Reporter: Anne Grimshaw
The Suffolk Regiment Museum at Bury was new territory for most of the Sudbury Society visitors. We were a given a potted history of the regiment by curator Gwyn Thomas then taken to the gallery and left to browse through medals, uniforms, photographs, weapons, equipment and personal memorabilia. The regiment was formed in 1685 to counter the threatened Monmouth Rebellion. Ninety years later the regiment was in Gibraltar from which it takes its cap badge of a castle and key. It spent many years in India, Australia, New Zealand, Afghanistan and South Africa. If you haven’t seen the fine Boer War monument in the Buttermarket in Bury, do have a close look next time you are there. Not surprisingly in this year of the 100th anniversary of the start of WWI, there has been much interest in tracing Suffolk Regiment soldiers for family history. However, the regiment’s documents are housed in the Suffolk Record Office in Bury. Amongst the artefacts of particular interest was a small silver box presented to Sudbury man Colour Sergeant J.J. French of the 5th Suffolk Regiment by the Territorial Shooting Committee in 1910 and carried by him throughout the war (see photo).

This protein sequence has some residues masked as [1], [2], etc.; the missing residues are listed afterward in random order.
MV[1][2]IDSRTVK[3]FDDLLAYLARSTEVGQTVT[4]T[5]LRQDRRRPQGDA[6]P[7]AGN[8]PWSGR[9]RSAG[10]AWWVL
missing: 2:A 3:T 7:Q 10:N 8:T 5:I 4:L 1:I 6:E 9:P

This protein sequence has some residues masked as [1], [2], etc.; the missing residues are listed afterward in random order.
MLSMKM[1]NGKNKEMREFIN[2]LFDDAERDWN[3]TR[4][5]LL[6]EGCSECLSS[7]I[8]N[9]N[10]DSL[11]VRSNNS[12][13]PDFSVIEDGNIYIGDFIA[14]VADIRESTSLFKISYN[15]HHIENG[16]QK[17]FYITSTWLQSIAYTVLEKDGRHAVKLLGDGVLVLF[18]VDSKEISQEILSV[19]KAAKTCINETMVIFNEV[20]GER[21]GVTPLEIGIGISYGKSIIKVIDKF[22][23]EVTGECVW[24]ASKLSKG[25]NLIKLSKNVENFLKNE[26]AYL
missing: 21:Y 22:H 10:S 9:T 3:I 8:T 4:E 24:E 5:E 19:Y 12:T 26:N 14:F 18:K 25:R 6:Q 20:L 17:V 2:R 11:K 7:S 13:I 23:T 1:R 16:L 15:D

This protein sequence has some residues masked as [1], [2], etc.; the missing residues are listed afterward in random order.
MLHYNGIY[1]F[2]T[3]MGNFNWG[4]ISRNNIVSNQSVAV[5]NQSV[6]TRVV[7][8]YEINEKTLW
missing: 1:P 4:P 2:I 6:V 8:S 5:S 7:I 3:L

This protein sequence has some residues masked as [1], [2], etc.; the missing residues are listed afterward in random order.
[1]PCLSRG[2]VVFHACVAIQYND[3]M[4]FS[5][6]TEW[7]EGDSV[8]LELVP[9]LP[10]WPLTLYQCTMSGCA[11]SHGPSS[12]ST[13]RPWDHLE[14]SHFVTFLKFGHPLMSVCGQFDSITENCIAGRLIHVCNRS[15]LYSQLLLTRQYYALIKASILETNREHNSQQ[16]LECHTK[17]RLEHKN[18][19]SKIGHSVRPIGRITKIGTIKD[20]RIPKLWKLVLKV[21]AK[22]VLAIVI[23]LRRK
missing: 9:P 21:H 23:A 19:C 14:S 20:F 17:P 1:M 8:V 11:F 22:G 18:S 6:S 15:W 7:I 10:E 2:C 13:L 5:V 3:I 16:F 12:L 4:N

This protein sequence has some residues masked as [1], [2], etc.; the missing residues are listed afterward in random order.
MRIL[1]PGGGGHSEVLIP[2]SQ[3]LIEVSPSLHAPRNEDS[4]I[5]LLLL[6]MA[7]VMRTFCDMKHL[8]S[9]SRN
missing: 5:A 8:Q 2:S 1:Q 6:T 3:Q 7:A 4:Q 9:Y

The Suffolk were in action in WWI, a mere 20 days after war had been declared they were in action at Le Cateau and in just about every major engagement for the next four years. WWII saw them at Dunkirk, Normandy, Burma, Singapore, India, North Africa and Italy. Post-war service was in Malaya, Palestine and Cyprus on peacekeeping duties – the period of National Service that maybe familiar to some readers! A little nearer home, did you know that Minden Road in Sudbury takes its name from the battle of Minden on 1 August 1759 (Seven Years’ War) in which the Suffolk Regiment (then the 12 Regiment of Foot) earned its battle honour and from then on its soldiers wore yellow and red roses every Minden Day. Did you know that the phrase “Women and children first” comes from the tragic sinking in 1852 of the Birkenhead, a troopship carrying soldiers and their families to South Africa (Kaffir Wars)? It was wrecked on rocks near the Cape of Good Hope and 55 Suffolk Regiment soldiers died standing to attention on deck while their families took refuge in (too few) lifeboats. The Suffolk regiment is now part of the Royal Anglian regiment.